The real stars of this operation were the Etymotic Research MC5 in-ear monitor earphones.  Wow.  I’ve been using them for a couple of months now at the recommendation of someone on the Elecraft reflector and they are my new favorite headphones for travel.  They do excellent with noise isolation on long-haul flights and in noisy QTHs; they reproduce music flawlessly; you don’t have to turn the volume up to 11 to hear with them; and they fit in a tiny little pouch that’s smaller than a deck of playing cards.  And the best part?  They only cost 60 USD.

The GU Special came along on this trip but was not needed since I had access to an OptiBeam for 20/17/15 meters, dipoles for 30/40/80, and a Cushcraft R7 vertical for 40-10 meters.  I was tempted to take my gear on the 8-hr boat trip we took up another fjord.  However, I decided against it for a variety of reasons including the desire to do some birdwatching and look for polar bears—we saw some seals and an artic fox but no bears.  The seals and the fox amounted to no more than a couple of pixels in the photos I tried to shoot of them, even with a modest 200mm telephoto lens.  OK, that’s a short lens by wildlife photo standards.  Please accept this puffin photo in place of a bear photo.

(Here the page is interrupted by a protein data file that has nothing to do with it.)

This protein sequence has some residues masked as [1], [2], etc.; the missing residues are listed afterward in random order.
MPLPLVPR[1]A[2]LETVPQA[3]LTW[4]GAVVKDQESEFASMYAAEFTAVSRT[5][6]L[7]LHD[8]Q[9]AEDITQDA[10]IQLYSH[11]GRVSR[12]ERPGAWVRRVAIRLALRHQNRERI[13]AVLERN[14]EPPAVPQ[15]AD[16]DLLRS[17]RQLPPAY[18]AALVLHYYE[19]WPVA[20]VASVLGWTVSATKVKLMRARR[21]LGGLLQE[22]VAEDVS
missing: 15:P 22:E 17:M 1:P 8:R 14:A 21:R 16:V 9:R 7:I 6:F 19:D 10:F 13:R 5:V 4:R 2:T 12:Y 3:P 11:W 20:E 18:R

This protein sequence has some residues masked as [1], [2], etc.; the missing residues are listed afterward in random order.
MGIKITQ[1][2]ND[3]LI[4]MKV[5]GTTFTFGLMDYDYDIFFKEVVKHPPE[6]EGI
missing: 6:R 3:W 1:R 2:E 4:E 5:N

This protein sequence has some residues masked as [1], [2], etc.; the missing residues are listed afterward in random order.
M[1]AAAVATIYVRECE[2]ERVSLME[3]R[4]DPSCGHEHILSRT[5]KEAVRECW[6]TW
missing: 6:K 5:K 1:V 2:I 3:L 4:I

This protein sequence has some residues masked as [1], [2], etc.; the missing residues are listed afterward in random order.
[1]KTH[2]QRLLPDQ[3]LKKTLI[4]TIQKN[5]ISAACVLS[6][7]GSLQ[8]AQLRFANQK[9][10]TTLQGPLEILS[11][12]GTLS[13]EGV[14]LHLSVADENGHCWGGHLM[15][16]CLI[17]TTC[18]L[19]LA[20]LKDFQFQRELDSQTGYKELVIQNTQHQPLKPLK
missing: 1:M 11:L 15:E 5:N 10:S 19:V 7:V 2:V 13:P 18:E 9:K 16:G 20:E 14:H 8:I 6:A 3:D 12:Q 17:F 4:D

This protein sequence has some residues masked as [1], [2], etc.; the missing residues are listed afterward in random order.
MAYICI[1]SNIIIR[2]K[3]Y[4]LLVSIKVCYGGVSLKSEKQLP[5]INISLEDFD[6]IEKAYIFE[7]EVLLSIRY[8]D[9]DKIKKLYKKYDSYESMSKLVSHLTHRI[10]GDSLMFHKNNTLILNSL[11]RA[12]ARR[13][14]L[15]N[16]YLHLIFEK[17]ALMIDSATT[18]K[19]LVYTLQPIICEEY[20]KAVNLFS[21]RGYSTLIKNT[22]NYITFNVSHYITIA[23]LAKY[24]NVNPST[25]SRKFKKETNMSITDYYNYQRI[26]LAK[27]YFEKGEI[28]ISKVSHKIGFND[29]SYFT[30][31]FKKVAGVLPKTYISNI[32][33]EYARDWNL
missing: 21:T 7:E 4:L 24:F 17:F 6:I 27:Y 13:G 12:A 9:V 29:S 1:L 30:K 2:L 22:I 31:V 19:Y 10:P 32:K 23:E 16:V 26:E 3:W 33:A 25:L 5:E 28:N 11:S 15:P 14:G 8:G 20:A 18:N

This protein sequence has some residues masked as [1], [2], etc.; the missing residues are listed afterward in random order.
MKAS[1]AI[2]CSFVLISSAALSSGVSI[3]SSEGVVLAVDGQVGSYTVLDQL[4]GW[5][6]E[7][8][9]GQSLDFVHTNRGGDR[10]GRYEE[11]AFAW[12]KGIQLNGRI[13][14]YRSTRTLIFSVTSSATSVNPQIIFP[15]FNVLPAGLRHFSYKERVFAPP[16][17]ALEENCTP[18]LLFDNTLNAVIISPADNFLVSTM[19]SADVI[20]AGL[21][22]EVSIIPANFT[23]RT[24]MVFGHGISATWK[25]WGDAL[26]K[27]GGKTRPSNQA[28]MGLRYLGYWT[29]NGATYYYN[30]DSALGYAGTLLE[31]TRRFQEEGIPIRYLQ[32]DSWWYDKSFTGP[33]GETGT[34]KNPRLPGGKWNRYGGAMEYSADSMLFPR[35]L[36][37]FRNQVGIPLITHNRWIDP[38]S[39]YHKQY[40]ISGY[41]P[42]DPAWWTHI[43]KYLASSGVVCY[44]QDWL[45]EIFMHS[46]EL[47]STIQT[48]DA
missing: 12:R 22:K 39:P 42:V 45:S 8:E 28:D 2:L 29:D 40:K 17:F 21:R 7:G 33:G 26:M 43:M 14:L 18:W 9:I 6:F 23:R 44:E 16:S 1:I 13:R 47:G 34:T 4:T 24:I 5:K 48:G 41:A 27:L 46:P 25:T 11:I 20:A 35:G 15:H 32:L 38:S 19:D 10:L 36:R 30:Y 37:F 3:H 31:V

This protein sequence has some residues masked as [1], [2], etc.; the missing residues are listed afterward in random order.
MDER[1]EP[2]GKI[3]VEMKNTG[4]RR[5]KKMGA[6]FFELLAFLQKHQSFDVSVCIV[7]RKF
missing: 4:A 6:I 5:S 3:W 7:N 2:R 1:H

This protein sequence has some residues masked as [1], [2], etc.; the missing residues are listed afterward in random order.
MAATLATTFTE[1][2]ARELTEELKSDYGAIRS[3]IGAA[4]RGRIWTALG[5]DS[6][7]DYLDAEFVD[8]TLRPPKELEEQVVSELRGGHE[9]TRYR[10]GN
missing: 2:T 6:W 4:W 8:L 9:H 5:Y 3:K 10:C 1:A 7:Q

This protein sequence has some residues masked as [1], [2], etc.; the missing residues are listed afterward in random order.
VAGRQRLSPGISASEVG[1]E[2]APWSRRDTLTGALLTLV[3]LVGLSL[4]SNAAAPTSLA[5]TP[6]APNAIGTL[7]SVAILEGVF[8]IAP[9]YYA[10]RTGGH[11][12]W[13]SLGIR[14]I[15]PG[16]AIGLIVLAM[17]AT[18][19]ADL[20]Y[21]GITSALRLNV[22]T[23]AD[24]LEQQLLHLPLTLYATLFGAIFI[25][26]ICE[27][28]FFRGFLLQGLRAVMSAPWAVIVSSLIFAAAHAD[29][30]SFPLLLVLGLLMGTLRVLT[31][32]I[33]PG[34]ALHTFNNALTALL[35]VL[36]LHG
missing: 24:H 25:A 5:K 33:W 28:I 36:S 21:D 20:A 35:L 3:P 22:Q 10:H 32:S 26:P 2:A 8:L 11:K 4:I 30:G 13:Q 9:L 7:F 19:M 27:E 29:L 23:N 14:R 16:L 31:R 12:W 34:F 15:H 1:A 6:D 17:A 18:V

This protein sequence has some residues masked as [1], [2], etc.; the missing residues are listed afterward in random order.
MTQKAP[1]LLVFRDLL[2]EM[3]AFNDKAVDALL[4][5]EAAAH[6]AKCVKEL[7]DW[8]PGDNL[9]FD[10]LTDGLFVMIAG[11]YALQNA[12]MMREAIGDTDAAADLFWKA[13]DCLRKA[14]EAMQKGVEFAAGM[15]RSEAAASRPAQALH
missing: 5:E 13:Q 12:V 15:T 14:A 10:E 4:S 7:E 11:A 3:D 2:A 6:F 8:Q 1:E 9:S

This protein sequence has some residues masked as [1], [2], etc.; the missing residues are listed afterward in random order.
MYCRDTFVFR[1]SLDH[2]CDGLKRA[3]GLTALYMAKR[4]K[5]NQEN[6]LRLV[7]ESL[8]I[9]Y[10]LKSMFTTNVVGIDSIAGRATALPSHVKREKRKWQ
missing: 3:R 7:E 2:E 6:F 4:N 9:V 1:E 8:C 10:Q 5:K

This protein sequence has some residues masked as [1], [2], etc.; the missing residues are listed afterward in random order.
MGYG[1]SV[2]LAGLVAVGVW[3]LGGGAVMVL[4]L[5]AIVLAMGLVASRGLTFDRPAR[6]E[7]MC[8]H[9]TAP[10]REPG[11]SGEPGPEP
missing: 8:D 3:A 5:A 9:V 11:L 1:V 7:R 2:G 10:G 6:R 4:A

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And the Tempelfjorden glacier and sea ice shot from my phone…

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This photo is looking back up Adventfjorden toward Longyearbyen and shows the JW5E tower right near the water in the center.  (The heftier one on the right.) Also in the background are the dishes for the EISCAT Svalbard incoherent scatter radar.
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And a photo from our visit to EISCAT in tracked vehicles.  It was practically June and there was a lot of snow on the ground.